By AY MultiMedia 07th April 2018, Subic Bay, Philippines: The IRC 1 skippers arrived at the final day full of anticipation, with only a couple of points separating the podium places. Eager to get going, they came in early and crowded the extremely bias boat end, until they overflowed onto the course side of the start line. As the horn sounded Nick Burns/Fred Kinmonth’s GTS 43 Mandrake III and YY Yan/YF Liu's Ker 42 Custom Seawolf were recalled and took a few minutes to clear the pack and return to start again. In most cases this would have sounded the death knell, but when the spinnakers went up at the top mark, Mandrake III had recovered and led the way around the course. As they circulated it was hard to judge if they were far enough in front, to secure the handicap win and the series.
Once again the North Easterly did not disappoint the sailors, with 12 to 14 knots at start time, then fading a bit and returning in the gusts. The yachts that stayed in the gust lines, made the most of it and invariably led their class around the course. Two windward/leeward courses for the IRC & FarEast 28 classes and one passage race for the Cruising Class to conclude the series.
As it turned out Mandrake III did have enough time on the rest of the IRC 1 class and won the first race of the day. The replacement race officer Bonnie from Hong Kong honourably came forward that she inadvertently called Seawolf over the line early, and the International Jury awarded them joint 2nd place with David Ho's Mills 40 Phoenix (formerly Mandrake II) and Martin Tanco's Sydney 46 Centennial II slipped to 4th place. Although the title was already in the bag, Mandrake III continued on with Race 6 of the regatta and another polished crew performance yielded another race win and overall victory. After an up and down regatta YY Yan/YF Liu's Ker 42 Seawolf claimed line honours on the last race and corrected into 2nd place, the best since the first race, but could only manage 4th overall. With the adjusted fifth race result, Centennial II and Phoenix ended up tied on 12 points but broken in favour of Centennial II to slot into 2nd overall by having better results and leaving Phoenix to mull over 3rd overall.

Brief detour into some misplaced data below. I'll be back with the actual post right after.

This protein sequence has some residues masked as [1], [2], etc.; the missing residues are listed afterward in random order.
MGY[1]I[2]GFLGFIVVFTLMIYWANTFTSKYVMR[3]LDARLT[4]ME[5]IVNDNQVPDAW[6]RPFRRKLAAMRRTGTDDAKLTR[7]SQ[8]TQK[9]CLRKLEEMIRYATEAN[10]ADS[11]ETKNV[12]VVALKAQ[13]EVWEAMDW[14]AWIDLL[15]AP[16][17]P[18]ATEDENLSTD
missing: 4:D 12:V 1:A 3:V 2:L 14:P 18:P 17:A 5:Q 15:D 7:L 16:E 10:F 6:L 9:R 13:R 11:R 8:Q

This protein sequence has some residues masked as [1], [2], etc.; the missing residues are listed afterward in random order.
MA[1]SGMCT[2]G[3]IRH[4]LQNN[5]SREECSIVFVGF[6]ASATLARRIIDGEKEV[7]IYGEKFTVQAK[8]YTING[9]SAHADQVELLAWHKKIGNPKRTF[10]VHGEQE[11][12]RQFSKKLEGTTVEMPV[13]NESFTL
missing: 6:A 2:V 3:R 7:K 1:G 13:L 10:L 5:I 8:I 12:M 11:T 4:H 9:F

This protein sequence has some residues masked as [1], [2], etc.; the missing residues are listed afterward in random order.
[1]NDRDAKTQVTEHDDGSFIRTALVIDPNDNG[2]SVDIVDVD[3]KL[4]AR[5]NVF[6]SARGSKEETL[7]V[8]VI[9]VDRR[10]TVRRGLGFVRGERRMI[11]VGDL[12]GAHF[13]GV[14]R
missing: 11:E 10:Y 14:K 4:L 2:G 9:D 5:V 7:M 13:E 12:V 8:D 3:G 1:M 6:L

Although Emerson Villena and the Standard Insurance - PSA crew, were recalled at the start of the first race, they put the foot down and reclaimed the lead on the downwind, to secure their 6th win and add another FarEast 28 one-design class title to their name. Their arch rivals, Ridgely Balladares Standard Insurance - PSA1 slotted into 2nd place and by winning the second race ended up in 2nd overall. Sean Mitchell's Subic Sailing Team 3, 2 score line gives them 3rd overall and happy with the improved performance. Yukie Ikawa's Japanese Turquoise Sailing Team string of 4th places holds onto 4th overall. John Jensen on Team Spirit and China's Jonny Wen's Across Four Ocean Sailing Club finished 5th and 6th respectively, have improved with every race and cherish the opportunity to compete again.
Big effort on George Hackett's J35 Jo De Ros produced another win and triumph in the IRC 2 class. They did not even have to race on the last race and went home to celebrate. As the weather window opened, for Gordon Liu/Cowen Chiu's Sydney 38 Kingsman to return to Hong Kong, they gracefully bowed out of racing today and left the door open for Jun Avecilla's Beneteau First 36.7 Selma Star to circulate alone. These circumstances elevate Selma Star to 2nd overall and Kingsman reduced to 3rd.
Four wins in a row for Li Jian's Advance 80 Apsaras and victory in the Cruising Class, gives them enough confidence to tackle the Sydney Hobart Race latter this year. In Philippe Grelon's Pogo 10.5 TBS Aya absence, Peter Sharman's Beneteau First 31.7 Selma scored 2nd place today and take back 2nd overall from TBS Aya in the process. Garry Kingshott's fully equipped Fusion 40 Kerida, with washing machine, air con and coffee machine, suffers in the light airs but is very happy to spend the day out on the water and thoroughly enjoys the onshore banter at the parties, regardless of the outcome.
Summary A welcome return of the Hong Kong yachts, after the China Sea Race has boosted the fleet and judging by the fun they are having, hopefully this trend will continue. The success of the FarEast 28 one-design class, has also encouraged Standard Insurance to purchase some more and revived keelboat sailing interest by youngsters that can't afford to buy and campaign yachts at this level. The organisers must be congratulated for making a Sailing Festival out of the regatta and encouraging the general public to get involved and give them a rare opportunity to get out on the water.
With the SEA Games just around the corner next year, there is a lot to be done on the sailing side, race management, onshore facilities etc, etc. Subic Bay is the ideal place to hold the competition and a word of warning to other competing nations - better bring your best sailors, as the Philippine sailors are ready to take you on, in their home waters.